10. Kodiak bear vs Wild boar:  A Kodiak bear can weigh almost 3 1/2 times as much as a giant forest hog and will measure almost 60% taller at the shoulder.  Kodiak bears, along with polar bears, are the largest of today's bears.  They don't typically target large animals to predate upon (they love fish), but are very capable combatants with their ursid attributes (strength, endurance, durability, forelimb usage, jaws & claws).  Wild boars have tough hides, sharp tusks, and good lateral quickness.  They are preyed upon by various predators in various locations, and are usually battle-tested as a result.  It will be important for the Kodiak bear to keep the giant forest hog from creating the distance needed to use its tusks, but the bear should have the strength to do this against this smaller animal.  The swipes of the bear will be effective, and positioning will be dictated by the ursid once it grabs onto the suid.  Wild boars are good matchups for many bears at close weights, but the bear is too big here.  Kodiak bear wins.

11. Black Rhino vs American Bison: The black rhino will weigh about 50% more than the American bison.  The black rhino has tough hide, a tank-like build, and a set of dangerous nose horns (with a longer one in front) that can be used to gore adversaries with.  Rhinos are extremely strong, and can make powerful charges and turns.  The American bison can weigh over a ton, and is one of the most impressive bovids in the animal kingdom.  It is stocky and solid, and usually fights by using its head as a battering ram or hooking with its curved horns.  The bison can deliver deadly kicks as well, and wolves sometimes avoid it because of this.  As impressive as an American bison is, it is trumped in too many combat categories (size, strength, toughness, weaponry) to have a chance against a black rhino.  Even the prehistoric Bison latifrons (basically a 2t bison with longer horns) would lose to a black rhinoceros.  Black rhino wins.

12. Nile crocodile vs Gorilla: A large Nile crocodile can weigh over 4 times as much as a large gorilla.  Nile crocodiles are covered in bony growths (osteoderms) that protect them from most attacks and huge jaws that can generate a tremendous bite force.  They kill by drowning, and their teeth clamp on tightly to their quarry making escape almost impossible.  The crocodile's tail can be used as a weapon as well, as it can be swung with a lot of power.  Gorillas are very strong primates with long arms, grabbing hands, and a decent bite of their own.  However, they don't have experience taking on animals of other species.  In a land battle a gorilla will have a solid mobility advantage and will have better endurance, but won't be able to apply any meaningful offense against the crocodile without putting itself in peril.  Once the gorilla gets close to the crocodile, the crocodile will have the ability to turn quickly to seize the ape in its jaws, and the gorilla will have few options from that point.  Even on land, the crocodile will be too well-equipped for a gorilla to deal with.  Realistically, a gorilla would not go anywhere near a large crocodile if they somehow come in contact with one another.  Nile crocodile wins.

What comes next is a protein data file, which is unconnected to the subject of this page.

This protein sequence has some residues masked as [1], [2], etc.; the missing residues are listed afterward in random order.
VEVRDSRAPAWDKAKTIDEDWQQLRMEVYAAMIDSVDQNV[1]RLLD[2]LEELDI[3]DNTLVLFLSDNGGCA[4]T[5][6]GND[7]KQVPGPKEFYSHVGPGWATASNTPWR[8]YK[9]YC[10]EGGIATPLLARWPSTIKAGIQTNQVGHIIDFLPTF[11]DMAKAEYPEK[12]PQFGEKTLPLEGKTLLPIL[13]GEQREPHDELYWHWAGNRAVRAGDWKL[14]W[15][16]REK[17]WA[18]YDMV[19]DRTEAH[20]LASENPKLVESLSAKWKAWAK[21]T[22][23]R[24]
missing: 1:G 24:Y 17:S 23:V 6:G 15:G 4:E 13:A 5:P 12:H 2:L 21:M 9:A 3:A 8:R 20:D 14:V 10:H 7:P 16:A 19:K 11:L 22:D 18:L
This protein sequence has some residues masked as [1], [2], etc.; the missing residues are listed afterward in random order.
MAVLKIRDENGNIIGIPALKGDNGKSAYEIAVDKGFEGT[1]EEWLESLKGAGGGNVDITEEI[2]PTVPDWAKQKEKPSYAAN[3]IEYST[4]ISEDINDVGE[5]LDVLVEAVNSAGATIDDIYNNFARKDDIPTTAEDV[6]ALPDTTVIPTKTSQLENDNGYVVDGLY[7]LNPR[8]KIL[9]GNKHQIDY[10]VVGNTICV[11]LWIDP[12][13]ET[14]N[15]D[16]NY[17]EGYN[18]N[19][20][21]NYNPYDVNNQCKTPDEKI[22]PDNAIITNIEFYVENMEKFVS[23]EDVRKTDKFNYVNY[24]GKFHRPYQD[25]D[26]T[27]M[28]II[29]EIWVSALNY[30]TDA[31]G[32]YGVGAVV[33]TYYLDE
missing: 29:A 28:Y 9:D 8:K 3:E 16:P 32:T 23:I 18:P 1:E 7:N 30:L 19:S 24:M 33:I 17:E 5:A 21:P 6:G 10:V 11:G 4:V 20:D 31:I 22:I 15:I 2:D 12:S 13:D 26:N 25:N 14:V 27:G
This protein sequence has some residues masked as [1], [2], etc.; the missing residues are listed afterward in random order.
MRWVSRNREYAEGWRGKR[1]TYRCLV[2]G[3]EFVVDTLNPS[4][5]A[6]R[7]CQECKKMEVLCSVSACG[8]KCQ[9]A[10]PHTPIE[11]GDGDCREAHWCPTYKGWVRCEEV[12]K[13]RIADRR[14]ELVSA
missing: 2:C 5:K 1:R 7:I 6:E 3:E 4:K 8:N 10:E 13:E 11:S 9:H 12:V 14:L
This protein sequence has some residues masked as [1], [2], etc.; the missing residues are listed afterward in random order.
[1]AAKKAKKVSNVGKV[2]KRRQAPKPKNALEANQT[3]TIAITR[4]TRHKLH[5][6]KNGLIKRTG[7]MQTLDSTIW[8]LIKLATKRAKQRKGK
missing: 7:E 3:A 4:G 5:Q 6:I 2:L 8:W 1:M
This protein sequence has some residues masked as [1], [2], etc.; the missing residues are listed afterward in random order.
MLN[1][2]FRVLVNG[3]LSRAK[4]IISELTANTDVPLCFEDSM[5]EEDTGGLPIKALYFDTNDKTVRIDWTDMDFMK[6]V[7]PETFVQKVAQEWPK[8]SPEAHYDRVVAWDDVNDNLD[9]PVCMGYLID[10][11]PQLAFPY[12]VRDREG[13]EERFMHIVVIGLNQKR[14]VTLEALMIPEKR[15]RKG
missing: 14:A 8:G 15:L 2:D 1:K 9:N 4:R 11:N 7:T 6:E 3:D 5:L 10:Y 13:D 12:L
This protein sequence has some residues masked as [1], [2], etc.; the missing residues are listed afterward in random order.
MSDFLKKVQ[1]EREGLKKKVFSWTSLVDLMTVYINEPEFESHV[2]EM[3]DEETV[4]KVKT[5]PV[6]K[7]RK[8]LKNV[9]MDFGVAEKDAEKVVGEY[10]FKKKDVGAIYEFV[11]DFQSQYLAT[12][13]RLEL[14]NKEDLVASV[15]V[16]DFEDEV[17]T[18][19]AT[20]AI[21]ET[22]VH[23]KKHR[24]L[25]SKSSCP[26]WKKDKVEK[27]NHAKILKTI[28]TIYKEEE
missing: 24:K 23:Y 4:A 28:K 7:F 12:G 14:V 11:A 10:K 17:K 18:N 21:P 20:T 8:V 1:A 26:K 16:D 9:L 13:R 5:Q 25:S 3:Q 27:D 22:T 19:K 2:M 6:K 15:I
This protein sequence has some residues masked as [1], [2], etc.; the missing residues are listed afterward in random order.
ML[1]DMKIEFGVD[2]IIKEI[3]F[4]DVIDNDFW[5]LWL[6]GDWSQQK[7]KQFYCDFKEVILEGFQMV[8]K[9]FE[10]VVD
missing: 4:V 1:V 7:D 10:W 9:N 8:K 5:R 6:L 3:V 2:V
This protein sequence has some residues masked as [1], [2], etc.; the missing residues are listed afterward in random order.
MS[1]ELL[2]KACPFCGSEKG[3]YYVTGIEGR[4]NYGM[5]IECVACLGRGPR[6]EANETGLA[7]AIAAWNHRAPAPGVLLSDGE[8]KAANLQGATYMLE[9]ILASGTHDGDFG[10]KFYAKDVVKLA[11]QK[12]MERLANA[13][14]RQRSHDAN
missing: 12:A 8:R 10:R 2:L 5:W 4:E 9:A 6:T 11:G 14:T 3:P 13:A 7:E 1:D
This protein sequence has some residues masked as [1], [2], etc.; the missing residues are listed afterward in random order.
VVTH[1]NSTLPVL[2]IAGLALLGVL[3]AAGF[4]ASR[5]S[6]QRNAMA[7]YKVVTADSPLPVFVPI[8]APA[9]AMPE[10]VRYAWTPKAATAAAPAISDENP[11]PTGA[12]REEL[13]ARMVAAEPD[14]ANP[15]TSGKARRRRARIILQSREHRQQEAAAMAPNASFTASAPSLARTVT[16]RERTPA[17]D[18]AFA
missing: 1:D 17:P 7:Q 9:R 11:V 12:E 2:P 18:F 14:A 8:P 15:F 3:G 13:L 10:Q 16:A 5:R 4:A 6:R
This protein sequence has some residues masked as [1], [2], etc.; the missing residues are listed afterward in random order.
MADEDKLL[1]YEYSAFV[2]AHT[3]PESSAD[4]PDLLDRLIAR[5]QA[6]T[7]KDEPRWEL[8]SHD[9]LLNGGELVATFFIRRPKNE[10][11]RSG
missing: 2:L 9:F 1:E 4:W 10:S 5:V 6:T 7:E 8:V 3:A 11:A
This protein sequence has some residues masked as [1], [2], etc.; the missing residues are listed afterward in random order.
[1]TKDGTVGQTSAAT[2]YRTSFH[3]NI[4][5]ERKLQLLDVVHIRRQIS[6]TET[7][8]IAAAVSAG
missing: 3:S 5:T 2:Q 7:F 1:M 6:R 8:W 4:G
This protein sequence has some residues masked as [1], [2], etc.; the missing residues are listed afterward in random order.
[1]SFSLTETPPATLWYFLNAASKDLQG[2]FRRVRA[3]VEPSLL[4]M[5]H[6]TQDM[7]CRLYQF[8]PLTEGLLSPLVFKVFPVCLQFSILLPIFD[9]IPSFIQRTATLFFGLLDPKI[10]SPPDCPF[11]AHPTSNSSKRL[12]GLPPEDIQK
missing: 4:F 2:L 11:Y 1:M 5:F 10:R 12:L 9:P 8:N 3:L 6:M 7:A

13. Moose vs Wildebeest: A moose can weigh over 2.5 times as much as a wildebeest.  A bull moose is very powerful and surprisingly agile for its size.  It can have a large set of antlers (flat and wide with points on the edges), and these can be used offensively and defensively.  A moose can also kick effectively with its sharp hooves.  A wildebeest has ox-like horns and hooves to defend itself with, and does so frequently as a common prey item on the African plains.  This antelope can be a tough opponent, but it doesn't have much a chance against a herbivore with comparable weaponry and a 1,000lb weight advantage.  Moose wins.

14. Cougar vs Snow Leopard: A cougar can weigh over 40% more than a snow leopard.  Cougars are extremely athletic cats with long legs and great leaping ability.  They are great hunters (masters of stealth), and can overpower large cervids by tackling them to the ground and finishing with a bite to the throat, snout, or back of the skull.  Snow leopards are capable hunters as well, and can overpower herbivores much larger than themselves.  Both cats have strong jaws, sharp teeth & claws, quickness & agility, and finishing know-how.  However, the cougar has a decent size advantage here, and that can be key in a matchup of 2 animals with similar abilities.  Cougars can be quite combative (sometimes defending den sites against bears & wolves), and will be favored against the smaller snow leopard.  Cougar wins.